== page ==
Tips For Climbing And Camping In Chulilla, Spain

Chulilla is one of the more popular climbing destinations, that we've visited so far. The name started popping up as soon as we left Lisbon area and headed towards Spain. "A ton of long, vertical routes", "soft(ish) grades, if you manage to find the rests", "wonderful place to camp" were some of the things we heard about Chulilla before arriving there. And were the rumors true? Read on to find out. These tips for climbing and camping in Chulilla are based on first-hand experience around April 2018.

Equip yourself with plenty of quickdraws + 80 m rope

The routes in Chulilla really are L-O-N-G. I recommend packing a set of 20 quickdraws and an 80-meter rope, if you're planning on climbing in the canyon. At some other sectors you might get away with less draws and a slightly shorter rope, but in the canyon you'll end up missing out on a great bunch of amazing routes. Long Dong John (6b+) at Chorreras was my first route there, and of course I had too few draws with me. I had already split one draw and kept on going only to realize just a few bolts before the top, that A) the anchor isn't a clippable one and B) I don't have any more draws to split. Lesson learned, I guess. We also saw a guy climbing down the last two meters of a route without any belay, because a 70-meter (?) rope had fallen too short.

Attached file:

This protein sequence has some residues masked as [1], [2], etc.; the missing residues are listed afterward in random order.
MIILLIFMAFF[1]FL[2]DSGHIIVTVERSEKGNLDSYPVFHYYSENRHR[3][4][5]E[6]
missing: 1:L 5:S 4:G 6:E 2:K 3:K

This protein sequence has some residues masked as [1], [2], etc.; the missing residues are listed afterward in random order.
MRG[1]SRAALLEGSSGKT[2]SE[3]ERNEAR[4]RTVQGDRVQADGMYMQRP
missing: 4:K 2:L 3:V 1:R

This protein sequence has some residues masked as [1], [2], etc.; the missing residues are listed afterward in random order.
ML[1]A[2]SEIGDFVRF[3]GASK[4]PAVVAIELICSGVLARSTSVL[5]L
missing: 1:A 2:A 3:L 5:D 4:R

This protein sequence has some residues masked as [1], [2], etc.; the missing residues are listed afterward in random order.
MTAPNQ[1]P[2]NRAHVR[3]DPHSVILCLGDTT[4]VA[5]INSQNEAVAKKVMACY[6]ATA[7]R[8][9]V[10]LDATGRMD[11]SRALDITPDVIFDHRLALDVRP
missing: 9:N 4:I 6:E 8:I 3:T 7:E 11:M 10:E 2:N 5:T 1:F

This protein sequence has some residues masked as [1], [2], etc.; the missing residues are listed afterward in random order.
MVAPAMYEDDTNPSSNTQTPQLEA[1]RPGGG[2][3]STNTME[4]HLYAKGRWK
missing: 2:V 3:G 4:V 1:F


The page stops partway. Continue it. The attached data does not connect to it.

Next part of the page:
See the stalactites at Chorreras

The huge black stalactites are impressive in a word. I'm surprised that all the tourists stay on the other side of the canyon and don't seem to be interested in the nightmareish rock formations.
They remind me of something I've seen on Animal Planet, but squirming between the stalactites and tufas is fun! 
I can't really recommend any routes, since all the routes I managed to climb were equally great and the rest of the routes look just as amazing. Go there and see for yourself, but try to choose a still day. When the wind blows from north-west, it blows at least twice as hard at Chorreras.

Weird stalactites at Chorreras

Go for a swim at Embalse de Loriguilla

The water is freezing, but it's a luxury to go swimming after sweating for several hours at the crag. A dip in the dam is best enjoyed after climbing around Oasis and Chorreras, since your car is most likely parked near the dam already. For a quick refreshment, drive up to the dam, find a hole in the green fence, follow the steep concrete stairs and jump in. There's a big parking lot and a beach just before the dam too, but the beach is a bit rocky and there's a lot of glass on the ground. Mind your steps, if you decide to go there.